Most living organisms usually adapt to environmental conditions to survive in their natural habitats. To keep efficient photochemical reactions even in dramatically changing light, photosynthetic organisms optimize their photosynthetic apparatus including light-harvesting systems. Among the chlorophyll protein complexes that involved in photosynthetic electron transport, photosystem II (PSII), the oxygen-evolving chlorophyll protein complex, easily undergoes photodamage by a strong light, especially on the reaction center protein D1. The damaged Dl is rapidly replaced with newly synthesized one (Damage-repair cycle), and thus the net PSII activity is determined by the rate balance between damage and repair. To avoid highly exceeded damage on photosystems, several photoacclimation processes have been developed. NPQ (non-photochemical quenching), more precisely qE quenching (energy-dependent quenching), is one of the thermal dissipation mechanisms against excess light energy. On the other hand, frequent changes in light quality and intensity are also stressful for photosynthetic organisms. State transitions are considered as the acclimation processes against those kinds of conditions, in which light energy captured by light-harvesting proteins is re-distributed between two photosystems. The analyses using the mutant strains of a green alga Chlamydomonas reinhardtii and a model plant Arabidopsis thaliana have shown the molecular mechanisms and physiological roles of both NPQ and state transitions in laboratory conditions. However, actual behavior of these photoacclimation processes in natural environments is poorly understood. This review describes the behaviors of photosynthetic apparatus and molecular mechanisms of NPQ and state transitions in laboratory conditions. Moreover, photobioreactor, an outdoor conditions-replaying system, is also introduced as one of the ways to connect the "lab" and "natural" photosynthesis.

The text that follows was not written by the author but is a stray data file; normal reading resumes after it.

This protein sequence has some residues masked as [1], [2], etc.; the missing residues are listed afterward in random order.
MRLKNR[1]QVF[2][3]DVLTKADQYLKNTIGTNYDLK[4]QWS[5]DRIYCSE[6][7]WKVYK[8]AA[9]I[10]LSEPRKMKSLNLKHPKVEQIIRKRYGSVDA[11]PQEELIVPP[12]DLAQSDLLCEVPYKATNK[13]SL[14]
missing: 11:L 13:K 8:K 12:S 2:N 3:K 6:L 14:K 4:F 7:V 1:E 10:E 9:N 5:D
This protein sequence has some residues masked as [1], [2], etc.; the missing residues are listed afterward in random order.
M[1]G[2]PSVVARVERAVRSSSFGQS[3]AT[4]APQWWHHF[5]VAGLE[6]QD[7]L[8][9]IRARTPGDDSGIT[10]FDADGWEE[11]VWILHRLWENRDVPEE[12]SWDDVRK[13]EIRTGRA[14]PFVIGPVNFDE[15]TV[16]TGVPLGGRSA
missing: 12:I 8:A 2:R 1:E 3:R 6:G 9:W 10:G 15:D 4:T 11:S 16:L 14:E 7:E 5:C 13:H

|Number of pages||5|
|Journal||Bulletin of the Plankton Society of Japan|
|Publication status||Published - Feb 1 2017|
- Non-photochemical quenching
- State transitions
ASJC Scopus subject areas
- Aquatic Science